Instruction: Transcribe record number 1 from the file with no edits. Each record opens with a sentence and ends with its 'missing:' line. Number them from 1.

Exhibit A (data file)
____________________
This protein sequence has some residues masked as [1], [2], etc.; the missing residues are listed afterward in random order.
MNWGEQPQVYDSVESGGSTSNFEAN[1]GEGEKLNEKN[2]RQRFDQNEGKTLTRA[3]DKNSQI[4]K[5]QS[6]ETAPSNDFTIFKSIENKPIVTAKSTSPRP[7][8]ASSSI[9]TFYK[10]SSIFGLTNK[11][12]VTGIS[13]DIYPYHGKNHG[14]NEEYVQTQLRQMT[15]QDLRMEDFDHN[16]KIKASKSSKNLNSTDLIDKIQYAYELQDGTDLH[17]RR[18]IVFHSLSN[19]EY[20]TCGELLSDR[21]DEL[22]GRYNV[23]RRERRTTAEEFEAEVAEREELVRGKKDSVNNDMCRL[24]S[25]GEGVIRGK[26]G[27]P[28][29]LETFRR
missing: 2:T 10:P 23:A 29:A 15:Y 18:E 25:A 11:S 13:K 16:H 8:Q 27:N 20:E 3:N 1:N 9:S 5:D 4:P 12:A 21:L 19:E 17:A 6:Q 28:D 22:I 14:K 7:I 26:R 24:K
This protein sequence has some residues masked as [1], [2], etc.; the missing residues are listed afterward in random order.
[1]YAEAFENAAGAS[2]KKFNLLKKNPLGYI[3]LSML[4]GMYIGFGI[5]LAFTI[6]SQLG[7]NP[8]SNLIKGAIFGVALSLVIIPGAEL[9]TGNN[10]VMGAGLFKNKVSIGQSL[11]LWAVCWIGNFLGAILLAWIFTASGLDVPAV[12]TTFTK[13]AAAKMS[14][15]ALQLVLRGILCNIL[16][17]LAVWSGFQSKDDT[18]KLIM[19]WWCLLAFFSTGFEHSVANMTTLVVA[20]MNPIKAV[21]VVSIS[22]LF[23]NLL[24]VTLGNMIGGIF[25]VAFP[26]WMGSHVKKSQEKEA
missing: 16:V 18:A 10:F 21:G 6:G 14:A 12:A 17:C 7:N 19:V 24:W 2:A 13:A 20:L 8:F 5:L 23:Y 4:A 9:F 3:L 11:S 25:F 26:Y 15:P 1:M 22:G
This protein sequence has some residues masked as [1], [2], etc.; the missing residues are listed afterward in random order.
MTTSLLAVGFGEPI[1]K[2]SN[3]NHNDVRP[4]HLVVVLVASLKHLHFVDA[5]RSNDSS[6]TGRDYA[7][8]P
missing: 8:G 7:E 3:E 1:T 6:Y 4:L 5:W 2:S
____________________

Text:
This protein sequence has some residues masked as [1], [2], etc.; the missing residues are listed afterward in random order.
MNWGEQPQVYDSVESGGSTSNFEAN[1]GEGEKLNEKN[2]RQRFDQNEGKTLTRA[3]DKNSQI[4]K[5]QS[6]ETAPSNDFTIFKSIENKPIVTAKSTSPRP[7][8]ASSSI[9]TFYK[10]SSIFGLTNK[11][12]VTGIS[13]DIYPYHGKNHG[14]NEEYVQTQLRQMT[15]QDLRMEDFDHN[16]KIKASKSSKNLNSTDLIDKIQYAYELQDGTDLH[17]RR[18]IVFHSLSN[19]EY[20]TCGELLSDR[21]DEL[22]GRYNV[23]RRERRTTAEEFEAEVAEREELVRGKKDSVNNDMCRL[24]S[25]GEGVIRGK[26]G[27]P[28][29]LETFRR
missing: 2:T 10:P 23:A 29:A 15:Y 18:E 25:A 11:S 13:K 16:H 8:Q 27:N 20:E 3:N 1:N 9:S 5:D 4:P 12:A 21:L 19:E 17:A 6:Q 28:D 22:I 14:K 7:I 26:R 24:K